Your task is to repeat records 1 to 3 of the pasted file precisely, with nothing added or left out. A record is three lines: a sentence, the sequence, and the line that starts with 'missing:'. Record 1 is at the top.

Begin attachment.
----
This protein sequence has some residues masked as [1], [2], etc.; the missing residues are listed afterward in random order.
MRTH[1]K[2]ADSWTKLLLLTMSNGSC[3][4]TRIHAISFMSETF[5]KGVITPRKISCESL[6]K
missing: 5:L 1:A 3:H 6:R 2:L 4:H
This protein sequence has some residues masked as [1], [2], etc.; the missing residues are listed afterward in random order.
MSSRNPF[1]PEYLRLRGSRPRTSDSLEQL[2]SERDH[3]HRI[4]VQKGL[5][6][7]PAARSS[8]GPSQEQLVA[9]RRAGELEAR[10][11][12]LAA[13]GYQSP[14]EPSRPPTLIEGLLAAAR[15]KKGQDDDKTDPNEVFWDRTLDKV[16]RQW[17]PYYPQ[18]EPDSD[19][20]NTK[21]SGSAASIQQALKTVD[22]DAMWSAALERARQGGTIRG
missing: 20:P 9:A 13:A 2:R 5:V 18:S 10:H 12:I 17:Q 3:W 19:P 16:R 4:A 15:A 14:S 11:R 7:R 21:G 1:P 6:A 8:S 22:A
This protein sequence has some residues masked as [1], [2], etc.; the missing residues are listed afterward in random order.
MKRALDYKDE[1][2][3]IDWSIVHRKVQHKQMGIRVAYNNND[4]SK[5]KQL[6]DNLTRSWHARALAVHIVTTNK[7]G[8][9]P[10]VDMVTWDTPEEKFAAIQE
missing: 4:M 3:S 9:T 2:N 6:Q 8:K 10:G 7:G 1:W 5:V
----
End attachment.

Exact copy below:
This protein sequence has some residues masked as [1], [2], etc.; the missing residues are listed afterward in random order.
MRTH[1]K[2]ADSWTKLLLLTMSNGSC[3][4]TRIHAISFMSETF[5]KGVITPRKISCESL[6]K
missing: 5:L 1:A 3:H 6:R 2:L 4:H
This protein sequence has some residues masked as [1], [2], etc.; the missing residues are listed afterward in random order.
MSSRNPF[1]PEYLRLRGSRPRTSDSLEQL[2]SERDH[3]HRI[4]VQKGL[5][6][7]PAARSS[8]GPSQEQLVA[9]RRAGELEAR[10][11][12]LAA[13]GYQSP[14]EPSRPPTLIEGLLAAAR[15]KKGQDDDKTDPNEVFWDRTLDKV[16]RQW[17]PYYPQ[18]EPDSD[19][20]NTK[21]SGSAASIQQALKTVD[22]DAMWSAALERARQGGTIRG
missing: 20:P 9:A 13:A 2:R 5:V 18:S 10:H 12:I 17:Q 3:W 19:P 16:R 4:A 15:A 14:S 11:R 7:R 21:G 1:P 6:A 8:S 22:A
This protein sequence has some residues masked as [1], [2], etc.; the missing residues are listed afterward in random order.
MKRALDYKDE[1][2][3]IDWSIVHRKVQHKQMGIRVAYNNND[4]SK[5]KQL[6]DNLTRSWHARALAVHIVTTNK[7]G[8][9]P[10]VDMVTWDTPEEKFAAIQE
missing: 4:M 3:S 9:T 2:N 6:Q 8:K 10:G 7:G 1:W 5:V